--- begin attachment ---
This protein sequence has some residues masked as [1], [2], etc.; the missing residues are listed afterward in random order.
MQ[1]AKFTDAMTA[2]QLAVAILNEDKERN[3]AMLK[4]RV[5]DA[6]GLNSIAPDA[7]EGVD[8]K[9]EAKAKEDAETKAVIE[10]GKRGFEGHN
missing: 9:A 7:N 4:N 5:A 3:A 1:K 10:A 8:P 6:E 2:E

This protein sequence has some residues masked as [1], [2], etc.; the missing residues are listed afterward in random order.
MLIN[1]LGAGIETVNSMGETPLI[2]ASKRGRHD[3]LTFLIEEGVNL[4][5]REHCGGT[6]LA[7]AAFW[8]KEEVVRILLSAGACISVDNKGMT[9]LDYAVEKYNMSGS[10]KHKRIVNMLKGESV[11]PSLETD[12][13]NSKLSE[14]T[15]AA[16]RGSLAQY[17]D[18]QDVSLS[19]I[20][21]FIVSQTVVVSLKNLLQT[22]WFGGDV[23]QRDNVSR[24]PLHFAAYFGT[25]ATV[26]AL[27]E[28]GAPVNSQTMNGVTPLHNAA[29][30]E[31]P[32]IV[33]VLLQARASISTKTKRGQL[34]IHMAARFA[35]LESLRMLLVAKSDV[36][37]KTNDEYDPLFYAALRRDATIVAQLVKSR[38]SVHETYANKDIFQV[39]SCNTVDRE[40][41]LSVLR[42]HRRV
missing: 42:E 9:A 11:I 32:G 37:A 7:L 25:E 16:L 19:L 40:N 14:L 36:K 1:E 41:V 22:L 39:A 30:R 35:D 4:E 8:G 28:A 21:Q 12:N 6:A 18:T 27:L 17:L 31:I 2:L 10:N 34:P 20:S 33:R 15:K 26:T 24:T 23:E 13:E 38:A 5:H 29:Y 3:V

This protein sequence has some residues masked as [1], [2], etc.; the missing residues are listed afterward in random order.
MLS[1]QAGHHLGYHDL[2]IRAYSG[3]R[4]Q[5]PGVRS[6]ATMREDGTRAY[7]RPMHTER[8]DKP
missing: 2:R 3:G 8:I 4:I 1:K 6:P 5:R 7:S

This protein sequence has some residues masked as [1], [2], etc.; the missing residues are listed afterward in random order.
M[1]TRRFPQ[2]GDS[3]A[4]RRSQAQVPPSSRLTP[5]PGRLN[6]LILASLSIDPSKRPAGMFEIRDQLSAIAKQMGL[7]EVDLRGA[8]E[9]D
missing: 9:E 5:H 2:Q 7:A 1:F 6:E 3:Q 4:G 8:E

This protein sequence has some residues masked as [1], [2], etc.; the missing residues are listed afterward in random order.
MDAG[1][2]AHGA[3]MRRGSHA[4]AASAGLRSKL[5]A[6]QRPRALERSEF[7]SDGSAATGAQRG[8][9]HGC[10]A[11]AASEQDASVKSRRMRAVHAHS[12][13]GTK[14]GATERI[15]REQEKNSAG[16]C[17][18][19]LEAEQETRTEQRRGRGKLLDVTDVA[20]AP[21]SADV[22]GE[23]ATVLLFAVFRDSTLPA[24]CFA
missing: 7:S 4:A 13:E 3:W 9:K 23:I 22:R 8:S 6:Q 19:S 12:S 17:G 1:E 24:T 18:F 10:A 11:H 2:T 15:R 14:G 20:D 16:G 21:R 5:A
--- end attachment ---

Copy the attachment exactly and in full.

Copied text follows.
This protein sequence has some residues masked as [1], [2], etc.; the missing residues are listed afterward in random order.
MQ[1]AKFTDAMTA[2]QLAVAILNEDKERN[3]AMLK[4]RV[5]DA[6]GLNSIAPDA[7]EGVD[8]K[9]EAKAKEDAETKAVIE[10]GKRGFEGHN
missing: 9:A 7:N 4:N 5:A 3:A 1:K 10:A 8:P 6:E 2:E

This protein sequence has some residues masked as [1], [2], etc.; the missing residues are listed afterward in random order.
MLIN[1]LGAGIETVNSMGETPLI[2]ASKRGRHD[3]LTFLIEEGVNL[4][5]REHCGGT[6]LA[7]AAFW[8]KEEVVRILLSAGACISVDNKGMT[9]LDYAVEKYNMSGS[10]KHKRIVNMLKGESV[11]PSLETD[12][13]NSKLSE[14]T[15]AA[16]RGSLAQY[17]D[18]QDVSLS[19]I[20][21]FIVSQTVVVSLKNLLQT[22]WFGGDV[23]QRDNVSR[24]PLHFAAYFGT[25]ATV[26]AL[27]E[28]GAPVNSQTMNGVTPLHNAA[29][30]E[31]P[32]IV[33]VLLQARASISTKTKRGQL[34]IHMAARFA[35]LESLRMLLVAKSDV[36][37]KTNDEYDPLFYAALRRDATIVAQLVKSR[38]SVHETYANKDIFQV[39]SCNTVDRE[40][41]LSVLR[42]HRRV
missing: 42:E 9:A 11:I 32:G 37:A 7:L 25:E 16:L 19:L 40:N 14:L 36:K 1:E 41:V 22:L 39:A 30:R 35:D 4:E 8:G 28:A 21:Q 12:N 6:A 18:T 27:L 17:L 31:I 2:L 10:N 34:P 20:S 33:R 15:K 26:T 24:T 23:E 13:E 38:A 5:H 29:Y 3:V

This protein sequence has some residues masked as [1], [2], etc.; the missing residues are listed afterward in random order.
MLS[1]QAGHHLGYHDL[2]IRAYSG[3]R[4]Q[5]PGVRS[6]ATMREDGTRAY[7]RPMHTER[8]DKP
missing: 2:R 3:G 8:I 4:I 1:K 6:P 5:R 7:S

This protein sequence has some residues masked as [1], [2], etc.; the missing residues are listed afterward in random order.
M[1]TRRFPQ[2]GDS[3]A[4]RRSQAQVPPSSRLTP[5]PGRLN[6]LILASLSIDPSKRPAGMFEIRDQLSAIAKQMGL[7]EVDLRGA[8]E[9]D
missing: 9:E 5:H 2:Q 7:A 1:F 6:E 3:Q 4:G 8:E

This protein sequence has some residues masked as [1], [2], etc.; the missing residues are listed afterward in random order.
MDAG[1][2]AHGA[3]MRRGSHA[4]AASAGLRSKL[5]A[6]QRPRALERSEF[7]SDGSAATGAQRG[8][9]HGC[10]A[11]AASEQDASVKSRRMRAVHAHS[12][13]GTK[14]GATERI[15]REQEKNSAG[16]C[17][18][19]LEAEQETRTEQRRGRGKLLDVTDVA[20]AP[21]SADV[22]GE[23]ATVLLFAVFRDSTLPA[24]CFA
missing: 7:S 4:A 13:E 3:W 9:K 23:I 22:R 8:S 6:Q 19:S 12:S 17:G 1:E 24:T 18:F 10:A 11:H 2:T 15:R 14:G 20:D 16:G 21:R 5:A